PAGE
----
Thursday 26 April 2018

Dublin legend Alan Brogan chooses his midsummer All Stars and Player of the Year so far

Read Alan Brogan's exclusive column every Thursday in The Herald

Alan Brogan has named his midsummer All Stars
Alan Brogan has named his midsummer All Stars

Alan Brogan

I KNOW. I know. In the crowded bus of GAA things people get annoyed about, the All Stars is sitting up the front, talking loudly to the driver.

The most consistent source of outrage, so far as I can make out, is just how heavily weighted the whole thing seems to be towards the section of the Championship that takes place from this point in summer onwards.

As though the act of winning a provincial title, or even beating a gutsy route back to relevance in the qualifiers, is mostly irrelevant and certainly, superseded by all that takes place in Croke Park thereafter.

It’s an argument that has its merits, so I’ve decided to pick my mid-summer All Stars.

Some of these players will fade from contention, others will emerge but if nothing else, it highlights how unfair the provincial system is.

I’ve selected one Kerry player in the team but five from Tyrone.

Both won their provinces but Tyrone had to play four games against Derry, Cavan (twice) and an epic final against Donegal.

Kerry had to beat Clare and Tipperary and you sense that the guys who will do the business for them from here on in are playing with the handbrake on.

Still, for what it’s worth, here’s my mid-summer All Stars.

1. Stephen Cluxton (Dublin)

Twelve Leinster titles now and back setting standards for every one else. At the weekend, in the build-up to Bernard’s goal against Westmeath, Cluxton kicked a 50-yard ball to Ciarán Kilkenny that took out seven or eight Westmeath players where every other goalkeeper would have chosen a safe hand pass. That’s the difference.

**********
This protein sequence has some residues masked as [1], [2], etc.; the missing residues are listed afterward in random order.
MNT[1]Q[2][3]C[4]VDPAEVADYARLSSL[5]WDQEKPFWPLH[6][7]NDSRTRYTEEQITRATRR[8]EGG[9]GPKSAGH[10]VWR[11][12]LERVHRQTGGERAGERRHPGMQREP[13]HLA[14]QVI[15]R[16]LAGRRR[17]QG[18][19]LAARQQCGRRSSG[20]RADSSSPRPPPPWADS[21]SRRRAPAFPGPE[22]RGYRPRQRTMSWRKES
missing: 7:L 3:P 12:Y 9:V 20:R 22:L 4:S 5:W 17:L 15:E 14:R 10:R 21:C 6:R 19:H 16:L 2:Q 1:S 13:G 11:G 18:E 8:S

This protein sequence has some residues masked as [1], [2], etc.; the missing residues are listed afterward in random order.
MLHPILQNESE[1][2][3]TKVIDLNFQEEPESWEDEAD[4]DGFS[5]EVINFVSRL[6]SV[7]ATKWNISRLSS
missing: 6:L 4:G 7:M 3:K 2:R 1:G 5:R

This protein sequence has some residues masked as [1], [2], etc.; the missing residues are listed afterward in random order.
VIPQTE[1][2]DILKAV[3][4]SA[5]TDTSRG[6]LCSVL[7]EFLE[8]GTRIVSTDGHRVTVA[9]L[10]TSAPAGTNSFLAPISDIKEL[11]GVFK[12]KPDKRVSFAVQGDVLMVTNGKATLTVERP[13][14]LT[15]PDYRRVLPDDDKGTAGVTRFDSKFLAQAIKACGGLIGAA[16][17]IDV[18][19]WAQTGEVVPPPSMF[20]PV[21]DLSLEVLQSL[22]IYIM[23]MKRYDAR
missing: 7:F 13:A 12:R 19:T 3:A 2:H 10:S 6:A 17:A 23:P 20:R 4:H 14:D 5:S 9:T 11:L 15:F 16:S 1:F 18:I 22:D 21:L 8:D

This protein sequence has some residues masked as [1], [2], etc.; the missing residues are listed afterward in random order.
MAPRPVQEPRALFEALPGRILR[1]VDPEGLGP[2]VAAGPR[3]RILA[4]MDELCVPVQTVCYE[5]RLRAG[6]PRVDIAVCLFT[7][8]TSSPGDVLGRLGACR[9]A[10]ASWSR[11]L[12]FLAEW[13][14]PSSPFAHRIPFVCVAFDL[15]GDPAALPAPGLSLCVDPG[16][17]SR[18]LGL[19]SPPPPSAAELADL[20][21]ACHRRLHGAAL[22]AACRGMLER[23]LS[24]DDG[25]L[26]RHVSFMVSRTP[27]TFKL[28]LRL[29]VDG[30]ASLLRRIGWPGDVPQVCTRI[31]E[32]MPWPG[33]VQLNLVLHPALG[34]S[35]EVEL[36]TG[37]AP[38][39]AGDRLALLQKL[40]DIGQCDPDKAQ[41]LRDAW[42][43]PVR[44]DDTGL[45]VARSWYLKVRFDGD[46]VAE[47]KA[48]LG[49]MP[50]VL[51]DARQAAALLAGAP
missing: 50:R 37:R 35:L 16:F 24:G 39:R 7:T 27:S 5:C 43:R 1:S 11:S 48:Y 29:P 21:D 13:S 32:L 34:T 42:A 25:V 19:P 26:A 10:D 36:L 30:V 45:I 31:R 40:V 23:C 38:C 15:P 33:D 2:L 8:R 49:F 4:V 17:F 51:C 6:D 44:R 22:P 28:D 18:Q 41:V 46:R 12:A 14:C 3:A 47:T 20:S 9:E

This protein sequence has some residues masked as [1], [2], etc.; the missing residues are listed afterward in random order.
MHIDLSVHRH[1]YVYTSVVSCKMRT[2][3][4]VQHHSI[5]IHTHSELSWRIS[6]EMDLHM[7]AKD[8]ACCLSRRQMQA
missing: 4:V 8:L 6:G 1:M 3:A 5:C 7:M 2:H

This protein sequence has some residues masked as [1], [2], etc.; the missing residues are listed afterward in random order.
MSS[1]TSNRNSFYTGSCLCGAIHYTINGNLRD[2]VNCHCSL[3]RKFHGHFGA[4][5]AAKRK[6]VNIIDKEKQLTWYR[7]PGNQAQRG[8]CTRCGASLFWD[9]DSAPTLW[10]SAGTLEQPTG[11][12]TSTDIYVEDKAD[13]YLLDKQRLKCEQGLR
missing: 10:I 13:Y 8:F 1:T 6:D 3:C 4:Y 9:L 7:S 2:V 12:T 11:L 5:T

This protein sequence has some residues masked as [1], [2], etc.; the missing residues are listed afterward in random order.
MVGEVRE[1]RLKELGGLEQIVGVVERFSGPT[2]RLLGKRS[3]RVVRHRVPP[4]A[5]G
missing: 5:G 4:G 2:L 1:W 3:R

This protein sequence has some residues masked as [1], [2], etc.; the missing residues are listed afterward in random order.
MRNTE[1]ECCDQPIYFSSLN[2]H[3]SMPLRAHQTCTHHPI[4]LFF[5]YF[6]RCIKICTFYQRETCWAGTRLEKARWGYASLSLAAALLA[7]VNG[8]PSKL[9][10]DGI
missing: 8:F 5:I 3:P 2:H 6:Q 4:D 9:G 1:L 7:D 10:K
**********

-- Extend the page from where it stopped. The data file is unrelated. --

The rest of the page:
Stephen Cluxton of Dublin during the Leinster GAA Football Senior Championship Semi-Final match between Dublin and Meath at Croke Park in Dublin. Photo by Piaras Ó Mídheach/Sportsfile

2. Paddy McGrath (Donegal)

May have been perceived as being a weakness in that Donegal defence in the past but now, arguably a more important component than either of the McGee brothers. Kept Conor McManus to three points from play over two matches.

TYR DON 1187573.jpg
Donegal's Paddy McGrath dives towards a shot from Connor McAliskey. Photo by Oliver McVeigh/Sportsfile

3. Declan Kyne (Galway)

Not, admittedly, a player I knew a lot about before this year but has been consistent at full-back for Galway. They protect him well but not the sort of number three you’d fancy getting much change out of with long, high balls.

GALW ROSC 1187630.jpg
Galway's Declan Kyne is put under pressure by Senán Kilbride. Photo by Stephen McCarthy/Sportsfile

4. Cathal McCarron (Tyrone)

A vital component again in a highly-functional Tyrone team after his recent personal struggles. May even be the best man-marker in the game at the moment. Strong, quick but equally, comfortable on the ball.

2 TYR DON 1187916.jpg
Tyrone's Cathal McCarron reacts after a missed chance on goal. Photo by Ramsey Cardy/Sportsfile

5. Tiernan McCann (Tyrone)

Just a classy, classy footballer. Mobility and control are his weapons and he’s such an important link now in almost all of Tyrone’s moves. Handles the ball with supreme confidence.

53 SPORT MCCANN 1187915.jpg
Tiernan McCann celebrates following Tyrone's victory in the Ulster SFC Final last Sunday. Photo by Ramsey Cardy/Sportsfile

6. Peter Harte (Tyrone)

My front-runner for Footballer of the Year. Doesn’t just break hard and fast, but always finishes out his run after laying it off, looking to get on the end of the something and that’s why he’s such a goal threat. Scythed through Cavan in the replay and his point at the weekend was a one-in-ten shot.

TYR DON 1187843.jpg
Peter Harte celebrates the late long-range point which put Tyrone in front in their Ulster final victory over Donegal. Photo by Ramsey Cardy/Sportsfile

7. Ryan McHugh (Donegal)